“There was formerly in the neighbourhood of Errol, and not far from the Falcon stone, a vast oak of an unknown age, and upon which grew a profusion of the plant: many charms and legends were considered to be connected with the tree, and the duration of the family of Hay was said to be united with its existence. It was believed that a sprig of the mistletoe cut by a Hay on Allhallowmas eve, with a new dirk, and after surrounding the tree three times sunwise, and pronouncing a certain spell, was a sure charm against all glamour or witchery, and an infallible guard in the day of battle. A spray gathered in the same manner was placed in the cradle of infants, and thought to defend them from being changed for elfbairns by the fairies.
Finally, it was affirmed, that when the root of the oak had perished, ‘the grass should grow in the hearth of Errol, and a raven should sit in the falcon’s nest.’ The two most unlucky deeds which could be done by one of the name of Hay was, to kill a white falcon, and to cut down a limb from the oak of Errol. When the old tree was destroyed I could never learn. The estate has been sold out of the family of Hay, and of course it is said that the fatal oak was cut down a short time before.” The old superstition is recorded in verses which are traditionally ascribed to Thomas the Rhymer:
While the mistletoe bats on Errol’s aik,
And that aik stands fast,
The Hays shall flourish, and their good grey hawk
Shall nocht flinch before the blast.
But when the root of the aik decays,
And the mistletoe dwines on its withered breast,
The grass shall grow on Errol’s hearthstane,
And the corbie roup in the falcon’s nest.”
Yuletide Greenery: Holly
According to Christian tradition, the prickly leaves of holly represent the crown of thorns that Jesus wore when he was crucified. The berries are the drops of blood that were shed by Jesus because of the thorns. This was another case of blending Christian belief with the rituals of the old religion. Perhaps once of the most obvious examples of this was the converting of the pagan Goddess Brìde to Saint Brigit.
Long before the advent of Christianity, holly branches had been brought into homes during the dark days of winter, to ward off evil spirits. In Celtic mythology, the holly was associated with the winter solstice. The belief was that the Holly King, a giant covered in holly branches ruled during the six months from midsummer to midwinter, before yielding his power to the Oak King. This is similar to the cyclical control the Cailleach and Brìde were said to have over the passing seasons.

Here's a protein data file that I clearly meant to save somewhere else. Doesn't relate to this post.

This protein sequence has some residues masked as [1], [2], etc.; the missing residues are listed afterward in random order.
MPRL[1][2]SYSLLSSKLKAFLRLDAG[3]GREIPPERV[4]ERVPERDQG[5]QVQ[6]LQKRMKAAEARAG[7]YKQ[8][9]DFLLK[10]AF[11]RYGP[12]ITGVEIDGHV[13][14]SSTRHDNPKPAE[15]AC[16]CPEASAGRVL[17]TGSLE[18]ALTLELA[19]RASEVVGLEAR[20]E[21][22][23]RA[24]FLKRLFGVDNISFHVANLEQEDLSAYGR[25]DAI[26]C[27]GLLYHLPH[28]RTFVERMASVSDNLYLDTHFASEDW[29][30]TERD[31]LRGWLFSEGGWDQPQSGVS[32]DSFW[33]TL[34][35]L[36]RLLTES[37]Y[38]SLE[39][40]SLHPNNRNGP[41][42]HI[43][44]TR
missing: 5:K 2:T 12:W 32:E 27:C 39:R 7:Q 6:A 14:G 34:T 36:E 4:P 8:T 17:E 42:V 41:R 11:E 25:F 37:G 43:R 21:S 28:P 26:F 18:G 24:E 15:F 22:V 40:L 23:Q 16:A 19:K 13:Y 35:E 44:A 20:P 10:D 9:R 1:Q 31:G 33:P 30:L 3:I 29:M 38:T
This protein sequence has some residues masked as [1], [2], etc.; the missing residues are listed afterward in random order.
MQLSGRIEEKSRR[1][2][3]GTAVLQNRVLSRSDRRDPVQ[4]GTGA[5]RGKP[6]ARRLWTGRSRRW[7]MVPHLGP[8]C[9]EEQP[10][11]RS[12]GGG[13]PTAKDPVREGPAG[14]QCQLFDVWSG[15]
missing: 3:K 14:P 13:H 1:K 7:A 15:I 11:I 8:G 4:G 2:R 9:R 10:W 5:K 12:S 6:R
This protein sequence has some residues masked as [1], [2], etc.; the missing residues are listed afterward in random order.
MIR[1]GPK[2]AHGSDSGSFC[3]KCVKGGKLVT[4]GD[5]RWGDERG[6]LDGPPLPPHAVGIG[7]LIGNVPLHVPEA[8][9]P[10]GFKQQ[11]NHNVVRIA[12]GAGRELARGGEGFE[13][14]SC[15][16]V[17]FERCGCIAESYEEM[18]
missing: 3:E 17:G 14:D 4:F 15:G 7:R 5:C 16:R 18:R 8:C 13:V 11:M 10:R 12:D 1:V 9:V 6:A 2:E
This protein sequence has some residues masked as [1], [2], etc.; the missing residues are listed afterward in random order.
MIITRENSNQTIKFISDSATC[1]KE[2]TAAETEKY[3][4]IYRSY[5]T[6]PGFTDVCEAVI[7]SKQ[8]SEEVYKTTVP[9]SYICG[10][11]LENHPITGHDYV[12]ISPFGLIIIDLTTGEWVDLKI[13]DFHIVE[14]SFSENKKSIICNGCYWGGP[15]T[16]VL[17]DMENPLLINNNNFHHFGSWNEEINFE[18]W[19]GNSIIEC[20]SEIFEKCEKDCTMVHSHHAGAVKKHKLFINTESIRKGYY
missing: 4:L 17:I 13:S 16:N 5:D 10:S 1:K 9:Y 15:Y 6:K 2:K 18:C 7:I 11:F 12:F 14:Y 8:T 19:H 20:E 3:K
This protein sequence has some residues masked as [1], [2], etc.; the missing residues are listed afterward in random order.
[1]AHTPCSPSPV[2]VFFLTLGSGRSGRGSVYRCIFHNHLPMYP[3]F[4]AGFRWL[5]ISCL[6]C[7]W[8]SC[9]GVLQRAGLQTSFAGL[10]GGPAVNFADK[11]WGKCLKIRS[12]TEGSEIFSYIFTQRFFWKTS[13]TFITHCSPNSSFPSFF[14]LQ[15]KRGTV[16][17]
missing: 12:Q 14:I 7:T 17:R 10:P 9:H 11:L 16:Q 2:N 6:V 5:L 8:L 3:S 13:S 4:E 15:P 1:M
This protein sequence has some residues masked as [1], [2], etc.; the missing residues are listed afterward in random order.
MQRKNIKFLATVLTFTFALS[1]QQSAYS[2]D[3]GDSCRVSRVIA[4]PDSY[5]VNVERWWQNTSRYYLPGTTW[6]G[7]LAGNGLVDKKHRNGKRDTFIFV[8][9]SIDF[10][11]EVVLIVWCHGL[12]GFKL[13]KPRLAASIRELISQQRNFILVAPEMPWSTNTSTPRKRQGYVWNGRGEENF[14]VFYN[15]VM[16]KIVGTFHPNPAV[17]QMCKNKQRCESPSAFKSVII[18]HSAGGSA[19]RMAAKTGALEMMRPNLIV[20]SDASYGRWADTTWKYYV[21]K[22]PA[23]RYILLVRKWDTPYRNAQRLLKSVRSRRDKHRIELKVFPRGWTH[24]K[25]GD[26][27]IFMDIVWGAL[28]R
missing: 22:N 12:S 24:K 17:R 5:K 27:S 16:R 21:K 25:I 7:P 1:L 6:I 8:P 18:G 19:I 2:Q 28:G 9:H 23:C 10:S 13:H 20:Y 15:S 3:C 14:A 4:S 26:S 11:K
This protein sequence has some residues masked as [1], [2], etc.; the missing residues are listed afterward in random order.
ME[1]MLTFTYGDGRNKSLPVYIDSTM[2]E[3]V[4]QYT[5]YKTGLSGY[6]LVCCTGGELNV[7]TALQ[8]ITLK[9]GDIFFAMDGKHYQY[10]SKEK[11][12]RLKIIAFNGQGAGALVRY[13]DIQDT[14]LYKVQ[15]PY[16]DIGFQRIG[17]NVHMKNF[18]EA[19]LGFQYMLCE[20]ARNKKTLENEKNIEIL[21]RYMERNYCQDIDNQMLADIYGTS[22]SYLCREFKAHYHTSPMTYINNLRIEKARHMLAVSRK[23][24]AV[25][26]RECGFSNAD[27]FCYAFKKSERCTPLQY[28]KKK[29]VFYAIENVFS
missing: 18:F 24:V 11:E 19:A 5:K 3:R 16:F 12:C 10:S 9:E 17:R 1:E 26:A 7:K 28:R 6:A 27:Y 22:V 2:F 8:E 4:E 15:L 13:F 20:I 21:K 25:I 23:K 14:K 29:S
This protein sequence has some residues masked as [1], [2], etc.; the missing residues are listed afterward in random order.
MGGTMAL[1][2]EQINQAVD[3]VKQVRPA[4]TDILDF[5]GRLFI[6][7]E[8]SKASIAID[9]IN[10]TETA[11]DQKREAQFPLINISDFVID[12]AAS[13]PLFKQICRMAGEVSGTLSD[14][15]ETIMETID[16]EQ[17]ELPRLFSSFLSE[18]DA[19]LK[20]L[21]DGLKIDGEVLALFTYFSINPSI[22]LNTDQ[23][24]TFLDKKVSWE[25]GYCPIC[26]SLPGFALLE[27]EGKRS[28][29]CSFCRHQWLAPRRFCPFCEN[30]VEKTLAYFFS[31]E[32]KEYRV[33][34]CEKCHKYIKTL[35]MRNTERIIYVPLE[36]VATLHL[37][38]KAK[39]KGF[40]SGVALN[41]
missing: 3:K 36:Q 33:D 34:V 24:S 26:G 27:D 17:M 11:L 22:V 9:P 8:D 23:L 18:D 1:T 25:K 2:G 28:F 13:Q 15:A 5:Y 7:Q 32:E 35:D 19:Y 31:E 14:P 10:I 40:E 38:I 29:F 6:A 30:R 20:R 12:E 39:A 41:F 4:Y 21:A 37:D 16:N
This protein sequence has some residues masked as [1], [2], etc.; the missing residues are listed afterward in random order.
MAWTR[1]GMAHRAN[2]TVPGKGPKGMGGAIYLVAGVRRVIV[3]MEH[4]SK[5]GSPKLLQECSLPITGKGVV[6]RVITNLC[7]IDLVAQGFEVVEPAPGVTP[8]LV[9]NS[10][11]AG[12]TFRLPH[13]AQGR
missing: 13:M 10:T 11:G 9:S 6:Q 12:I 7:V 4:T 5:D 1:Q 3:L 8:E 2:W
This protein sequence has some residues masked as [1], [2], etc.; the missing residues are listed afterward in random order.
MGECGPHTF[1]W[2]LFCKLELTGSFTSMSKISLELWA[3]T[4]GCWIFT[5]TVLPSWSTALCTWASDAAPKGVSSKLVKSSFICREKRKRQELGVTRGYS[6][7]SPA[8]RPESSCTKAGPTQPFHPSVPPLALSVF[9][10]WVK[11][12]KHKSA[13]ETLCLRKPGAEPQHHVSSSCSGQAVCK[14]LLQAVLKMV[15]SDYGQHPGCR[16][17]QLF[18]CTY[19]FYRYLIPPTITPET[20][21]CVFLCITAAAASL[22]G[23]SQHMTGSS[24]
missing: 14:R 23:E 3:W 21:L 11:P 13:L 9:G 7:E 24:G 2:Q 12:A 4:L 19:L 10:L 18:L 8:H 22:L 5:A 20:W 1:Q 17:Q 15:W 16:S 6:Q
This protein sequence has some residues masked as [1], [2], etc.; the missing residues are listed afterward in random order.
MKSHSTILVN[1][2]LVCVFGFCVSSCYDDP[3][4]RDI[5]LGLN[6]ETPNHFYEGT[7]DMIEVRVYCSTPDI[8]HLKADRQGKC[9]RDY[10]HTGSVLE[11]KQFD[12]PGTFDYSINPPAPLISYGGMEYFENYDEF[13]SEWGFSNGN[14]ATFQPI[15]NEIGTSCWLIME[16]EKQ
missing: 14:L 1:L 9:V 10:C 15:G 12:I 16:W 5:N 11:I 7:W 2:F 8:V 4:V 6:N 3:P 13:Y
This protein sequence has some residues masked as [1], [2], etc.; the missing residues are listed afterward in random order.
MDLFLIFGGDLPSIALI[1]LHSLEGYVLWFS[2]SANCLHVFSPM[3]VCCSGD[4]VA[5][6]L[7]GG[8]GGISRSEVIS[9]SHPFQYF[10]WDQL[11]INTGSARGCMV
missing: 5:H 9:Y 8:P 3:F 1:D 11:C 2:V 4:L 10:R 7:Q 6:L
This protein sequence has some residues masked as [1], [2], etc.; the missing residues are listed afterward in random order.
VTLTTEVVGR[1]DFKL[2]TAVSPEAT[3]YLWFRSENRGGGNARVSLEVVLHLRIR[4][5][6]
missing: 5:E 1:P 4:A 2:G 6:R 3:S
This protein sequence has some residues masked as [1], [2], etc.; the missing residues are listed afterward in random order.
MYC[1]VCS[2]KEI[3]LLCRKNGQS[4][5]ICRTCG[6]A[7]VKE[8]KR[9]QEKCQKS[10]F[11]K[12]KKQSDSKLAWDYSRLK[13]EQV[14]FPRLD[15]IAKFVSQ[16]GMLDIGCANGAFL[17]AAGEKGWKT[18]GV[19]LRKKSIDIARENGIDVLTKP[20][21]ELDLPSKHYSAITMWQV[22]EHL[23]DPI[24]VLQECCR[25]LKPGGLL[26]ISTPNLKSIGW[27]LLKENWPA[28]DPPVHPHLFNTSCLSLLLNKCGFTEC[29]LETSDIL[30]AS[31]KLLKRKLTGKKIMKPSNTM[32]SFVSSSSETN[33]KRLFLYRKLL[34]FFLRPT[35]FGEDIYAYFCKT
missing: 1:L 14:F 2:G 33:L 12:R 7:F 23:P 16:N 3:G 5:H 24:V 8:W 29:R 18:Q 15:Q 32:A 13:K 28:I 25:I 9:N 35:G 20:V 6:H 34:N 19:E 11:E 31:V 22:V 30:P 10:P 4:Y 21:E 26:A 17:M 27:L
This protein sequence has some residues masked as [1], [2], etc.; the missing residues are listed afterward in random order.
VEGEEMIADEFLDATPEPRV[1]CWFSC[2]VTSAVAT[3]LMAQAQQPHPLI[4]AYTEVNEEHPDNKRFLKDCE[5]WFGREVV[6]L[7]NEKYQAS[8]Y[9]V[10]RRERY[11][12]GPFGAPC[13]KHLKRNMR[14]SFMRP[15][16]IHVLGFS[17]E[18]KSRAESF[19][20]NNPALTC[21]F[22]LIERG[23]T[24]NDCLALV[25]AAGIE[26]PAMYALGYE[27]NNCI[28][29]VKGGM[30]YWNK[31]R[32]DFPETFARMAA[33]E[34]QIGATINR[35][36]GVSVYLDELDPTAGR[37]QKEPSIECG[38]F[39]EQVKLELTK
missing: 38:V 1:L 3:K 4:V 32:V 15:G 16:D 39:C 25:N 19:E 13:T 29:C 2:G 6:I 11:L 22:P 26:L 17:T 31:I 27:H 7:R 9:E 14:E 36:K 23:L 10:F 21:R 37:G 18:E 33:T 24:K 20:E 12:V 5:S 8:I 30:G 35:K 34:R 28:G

Holly was considered to be a masculine plant, while ivy was considered to be a feminine plant – hence the old Yuletide carol, ‘The Holly and the Ivy’.
Cutting down a holly tree was considered to be bad luck. However, cutting boughs for decoration was permitted. Hollies were often left untouched in hedgerows. It was thought that the prickly bushes would also stop witches in their tracks for it was believed that they ran along the tops of hedges.
Yuletide Greenery: Ivy
Ivy needs to cling to something to support itself. This, in the Christian view, symbolises the need for people to cling to God for support in their lives. However, ivy also played a role in the pagan Yuletide greenery. Originally ivy was dedicated to Osiris the goddess of motherhood in Egypt, and then later to Dionysus or Bacchus the Greek and Roman Gods of wine.
In Greek mythology, ivy was said to grow around the altar of Hymenaios, the Greek God of Marriage. Thus, ivy was often presented to the bride and groom as a symbol of everlasting life, devotion, fidelity and loyalty. The Greeks also used it to make a crown for Liber the God of fertility. These ancient meanings were later adopted by the Christian faith when it became a symbol of friendship, love, immortality and death. It is often carved on Christian headstones. In bygone days it was placed on the graves of the dead on All Soul’s Day. It is the plant badge of the Clan Gordon which dates back to 1150
On the surface, wreaths are a relative newcomer to the range of Yuletide greenery and decorations. Surprisingly, it appears to have been introduced by Lutheran Protestants in the 16th Century. They used the circle to represent the eternal nature of Jesus Christ. Here it formed the role as a kind of Advent calendar for originally the wreaths had candles marking each week leading up to Christmas Day.
However, the materials which make the Christmas wreath show that it was of pagan origin. Indeed the circle itself was representative of the wheel of the year. In ancient times hanging a wreath was used as protection against evil.
Twelfth Night: The Yuletide Greenery Must Go!
As part of the Twelfth Night celebrations, the revellers had to take down all the Yuletide Greenery. This had to be burned for it was said to be bad luck if any greenery was left in situ. An old rhyme went:
Mistletoe, Holly and Evergreen
After Twelfth Night Must not be seen
New Year’s Greetings from Spooky Scotland
All at Spooky Scotland would like to wish you and yours a happy and blessed New Year.